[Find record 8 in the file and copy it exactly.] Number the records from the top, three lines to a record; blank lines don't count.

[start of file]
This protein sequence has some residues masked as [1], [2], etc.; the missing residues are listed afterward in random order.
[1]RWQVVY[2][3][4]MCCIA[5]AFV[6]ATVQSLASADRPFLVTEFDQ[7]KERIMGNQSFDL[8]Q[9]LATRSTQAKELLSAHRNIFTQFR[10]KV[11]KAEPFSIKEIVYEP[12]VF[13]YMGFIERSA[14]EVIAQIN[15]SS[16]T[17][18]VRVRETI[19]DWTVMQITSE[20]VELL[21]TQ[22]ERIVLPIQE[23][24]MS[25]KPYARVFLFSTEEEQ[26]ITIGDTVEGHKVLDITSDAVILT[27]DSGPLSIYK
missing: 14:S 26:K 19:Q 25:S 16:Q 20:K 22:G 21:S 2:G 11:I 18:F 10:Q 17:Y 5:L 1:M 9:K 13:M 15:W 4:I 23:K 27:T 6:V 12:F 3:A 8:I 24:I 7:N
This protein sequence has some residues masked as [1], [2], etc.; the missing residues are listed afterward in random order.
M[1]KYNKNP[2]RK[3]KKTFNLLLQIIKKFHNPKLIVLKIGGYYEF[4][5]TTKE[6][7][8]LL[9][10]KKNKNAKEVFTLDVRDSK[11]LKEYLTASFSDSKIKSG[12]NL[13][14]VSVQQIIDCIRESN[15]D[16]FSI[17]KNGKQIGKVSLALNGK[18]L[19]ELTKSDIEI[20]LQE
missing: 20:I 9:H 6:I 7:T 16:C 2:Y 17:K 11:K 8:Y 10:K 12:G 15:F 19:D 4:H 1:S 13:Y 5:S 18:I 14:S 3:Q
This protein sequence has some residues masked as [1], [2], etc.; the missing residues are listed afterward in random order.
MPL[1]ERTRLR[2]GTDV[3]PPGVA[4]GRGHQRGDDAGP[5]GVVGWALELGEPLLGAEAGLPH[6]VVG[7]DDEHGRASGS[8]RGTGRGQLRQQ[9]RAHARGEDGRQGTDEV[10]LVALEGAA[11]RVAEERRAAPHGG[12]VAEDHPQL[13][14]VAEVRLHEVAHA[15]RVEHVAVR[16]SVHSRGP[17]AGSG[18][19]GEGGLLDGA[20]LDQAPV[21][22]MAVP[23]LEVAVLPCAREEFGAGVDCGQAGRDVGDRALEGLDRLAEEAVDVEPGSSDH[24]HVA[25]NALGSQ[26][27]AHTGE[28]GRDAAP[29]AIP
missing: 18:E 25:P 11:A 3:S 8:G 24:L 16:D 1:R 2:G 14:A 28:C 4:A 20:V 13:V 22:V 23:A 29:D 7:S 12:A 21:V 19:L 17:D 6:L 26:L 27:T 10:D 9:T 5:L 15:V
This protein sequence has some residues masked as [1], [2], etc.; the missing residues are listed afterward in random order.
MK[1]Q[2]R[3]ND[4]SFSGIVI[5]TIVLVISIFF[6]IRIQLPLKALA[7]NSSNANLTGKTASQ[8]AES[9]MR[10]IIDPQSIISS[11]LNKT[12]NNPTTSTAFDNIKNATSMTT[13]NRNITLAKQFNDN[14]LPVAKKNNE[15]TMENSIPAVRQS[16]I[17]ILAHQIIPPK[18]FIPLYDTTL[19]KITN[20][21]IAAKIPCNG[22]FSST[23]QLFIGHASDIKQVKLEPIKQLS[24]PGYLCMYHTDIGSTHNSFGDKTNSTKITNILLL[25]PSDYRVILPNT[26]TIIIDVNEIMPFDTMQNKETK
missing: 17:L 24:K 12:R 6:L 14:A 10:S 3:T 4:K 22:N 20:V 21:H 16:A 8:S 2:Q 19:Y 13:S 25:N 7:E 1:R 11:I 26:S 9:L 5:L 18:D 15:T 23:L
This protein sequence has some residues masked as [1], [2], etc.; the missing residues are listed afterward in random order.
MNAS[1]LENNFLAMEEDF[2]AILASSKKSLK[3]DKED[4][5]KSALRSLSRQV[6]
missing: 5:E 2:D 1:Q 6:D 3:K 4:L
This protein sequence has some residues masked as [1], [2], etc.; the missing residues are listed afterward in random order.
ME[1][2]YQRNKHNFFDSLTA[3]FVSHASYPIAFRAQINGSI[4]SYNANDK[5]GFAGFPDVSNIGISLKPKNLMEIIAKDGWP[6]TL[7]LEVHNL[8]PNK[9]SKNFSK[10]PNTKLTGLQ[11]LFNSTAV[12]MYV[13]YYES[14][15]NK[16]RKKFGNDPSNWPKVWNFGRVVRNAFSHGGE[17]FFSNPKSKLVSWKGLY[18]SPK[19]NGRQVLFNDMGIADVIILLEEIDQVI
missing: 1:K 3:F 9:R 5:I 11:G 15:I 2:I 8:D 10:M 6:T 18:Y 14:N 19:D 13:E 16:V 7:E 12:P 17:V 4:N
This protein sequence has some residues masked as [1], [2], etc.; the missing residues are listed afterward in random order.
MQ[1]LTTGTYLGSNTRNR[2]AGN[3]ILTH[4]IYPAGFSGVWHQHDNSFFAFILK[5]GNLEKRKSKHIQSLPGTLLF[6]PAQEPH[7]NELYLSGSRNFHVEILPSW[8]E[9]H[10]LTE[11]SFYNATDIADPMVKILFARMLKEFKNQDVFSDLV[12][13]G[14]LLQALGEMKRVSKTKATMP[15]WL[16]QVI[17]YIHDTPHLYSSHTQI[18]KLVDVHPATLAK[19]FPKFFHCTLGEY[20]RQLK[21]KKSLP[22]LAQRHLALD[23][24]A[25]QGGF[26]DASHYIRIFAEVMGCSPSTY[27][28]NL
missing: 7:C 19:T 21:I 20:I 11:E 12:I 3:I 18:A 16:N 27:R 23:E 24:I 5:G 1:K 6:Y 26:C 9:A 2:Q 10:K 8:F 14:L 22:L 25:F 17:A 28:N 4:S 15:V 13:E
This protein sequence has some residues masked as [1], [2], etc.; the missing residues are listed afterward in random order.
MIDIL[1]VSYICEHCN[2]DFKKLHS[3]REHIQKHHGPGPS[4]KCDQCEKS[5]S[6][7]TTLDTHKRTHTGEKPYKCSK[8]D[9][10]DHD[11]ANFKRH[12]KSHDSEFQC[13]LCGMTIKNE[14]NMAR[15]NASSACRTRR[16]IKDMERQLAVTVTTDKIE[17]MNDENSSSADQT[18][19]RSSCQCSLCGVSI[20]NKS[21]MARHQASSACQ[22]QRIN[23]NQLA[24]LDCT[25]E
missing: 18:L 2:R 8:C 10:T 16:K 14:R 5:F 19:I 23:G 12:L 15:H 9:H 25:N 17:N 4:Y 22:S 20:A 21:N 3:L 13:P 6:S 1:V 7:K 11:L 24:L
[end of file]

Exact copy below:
This protein sequence has some residues masked as [1], [2], etc.; the missing residues are listed afterward in random order.
MIDIL[1]VSYICEHCN[2]DFKKLHS[3]REHIQKHHGPGPS[4]KCDQCEKS[5]S[6][7]TTLDTHKRTHTGEKPYKCSK[8]D[9][10]DHD[11]ANFKRH[12]KSHDSEFQC[13]LCGMTIKNE[14]NMAR[15]NASSACRTRR[16]IKDMERQLAVTVTTDKIE[17]MNDENSSSADQT[18][19]RSSCQCSLCGVSI[20]NKS[21]MARHQASSACQ[22]QRIN[23]NQLA[24]LDCT[25]E
missing: 18:L 2:R 8:C 10:T 16:K 14:R 5:F 19:I 23:G 12:L 15:H 9:H 25:N 17:N 4:Y 22:S 20:A 21:N 3:L 13:P 6:S 1:V 7:K 11:L 24:L